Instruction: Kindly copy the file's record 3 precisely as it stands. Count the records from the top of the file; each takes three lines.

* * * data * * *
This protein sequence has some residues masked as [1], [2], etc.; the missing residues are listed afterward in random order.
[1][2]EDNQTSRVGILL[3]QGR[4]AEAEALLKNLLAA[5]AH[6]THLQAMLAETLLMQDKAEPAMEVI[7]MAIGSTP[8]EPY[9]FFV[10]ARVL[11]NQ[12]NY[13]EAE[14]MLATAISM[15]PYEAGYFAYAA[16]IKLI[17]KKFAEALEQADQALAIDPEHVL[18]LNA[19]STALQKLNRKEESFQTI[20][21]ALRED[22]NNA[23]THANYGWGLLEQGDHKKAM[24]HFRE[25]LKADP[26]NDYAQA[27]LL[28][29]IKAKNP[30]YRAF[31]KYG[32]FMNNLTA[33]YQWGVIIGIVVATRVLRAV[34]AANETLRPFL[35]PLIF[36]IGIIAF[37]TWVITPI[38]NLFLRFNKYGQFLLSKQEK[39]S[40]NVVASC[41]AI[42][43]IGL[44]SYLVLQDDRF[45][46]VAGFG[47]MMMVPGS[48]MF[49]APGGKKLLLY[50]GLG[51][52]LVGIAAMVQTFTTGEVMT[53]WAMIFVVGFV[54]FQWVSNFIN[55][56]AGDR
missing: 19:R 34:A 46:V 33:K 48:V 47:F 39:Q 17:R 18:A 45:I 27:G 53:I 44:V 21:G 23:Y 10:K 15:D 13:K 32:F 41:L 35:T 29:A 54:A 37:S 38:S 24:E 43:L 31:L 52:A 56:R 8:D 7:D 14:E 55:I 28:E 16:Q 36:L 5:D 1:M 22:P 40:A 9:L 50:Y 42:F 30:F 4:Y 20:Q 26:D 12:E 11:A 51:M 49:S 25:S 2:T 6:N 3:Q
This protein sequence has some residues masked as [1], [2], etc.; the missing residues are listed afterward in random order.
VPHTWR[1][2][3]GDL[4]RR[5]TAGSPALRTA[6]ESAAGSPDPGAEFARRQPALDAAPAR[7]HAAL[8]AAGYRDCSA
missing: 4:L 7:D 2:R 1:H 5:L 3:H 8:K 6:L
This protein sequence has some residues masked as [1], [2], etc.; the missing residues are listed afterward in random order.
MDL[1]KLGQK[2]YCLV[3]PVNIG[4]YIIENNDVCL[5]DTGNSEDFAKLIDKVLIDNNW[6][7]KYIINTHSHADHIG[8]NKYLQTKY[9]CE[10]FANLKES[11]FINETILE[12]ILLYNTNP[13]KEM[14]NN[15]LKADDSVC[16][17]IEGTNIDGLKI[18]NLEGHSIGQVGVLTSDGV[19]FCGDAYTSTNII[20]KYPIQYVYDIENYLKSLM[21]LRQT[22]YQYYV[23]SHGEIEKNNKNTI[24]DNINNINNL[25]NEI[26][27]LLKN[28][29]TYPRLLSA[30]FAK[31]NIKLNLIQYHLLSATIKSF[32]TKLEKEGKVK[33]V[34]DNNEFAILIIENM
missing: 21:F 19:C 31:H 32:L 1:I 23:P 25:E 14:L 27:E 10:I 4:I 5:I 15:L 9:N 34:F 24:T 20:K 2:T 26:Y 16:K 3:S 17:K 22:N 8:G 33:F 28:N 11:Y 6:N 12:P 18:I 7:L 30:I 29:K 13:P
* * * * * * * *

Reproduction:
This protein sequence has some residues masked as [1], [2], etc.; the missing residues are listed afterward in random order.
MDL[1]KLGQK[2]YCLV[3]PVNIG[4]YIIENNDVCL[5]DTGNSEDFAKLIDKVLIDNNW[6][7]KYIINTHSHADHIG[8]NKYLQTKY[9]CE[10]FANLKES[11]FINETILE[12]ILLYNTNP[13]KEM[14]NN[15]LKADDSVC[16][17]IEGTNIDGLKI[18]NLEGHSIGQVGVLTSDGV[19]FCGDAYTSTNII[20]KYPIQYVYDIENYLKSLM[21]LRQT[22]YQYYV[23]SHGEIEKNNKNTI[24]DNINNINNL[25]NEI[26][27]LLKN[28][29]TYPRLLSA[30]FAK[31]NIKLNLIQYHLLSATIKSF[32]TKLEKEGKVK[33]V[34]DNNEFAILIIENM
missing: 21:F 19:C 31:H 32:L 1:I 23:P 25:E 14:L 27:E 10:I 4:I 5:I 15:L 9:N 34:F 24:T 20:K 2:T 26:Y 16:K 3:S 17:K 22:N 8:G 33:F 28:N 11:Y 6:N 12:P 18:I 7:L 30:I 29:K 13:P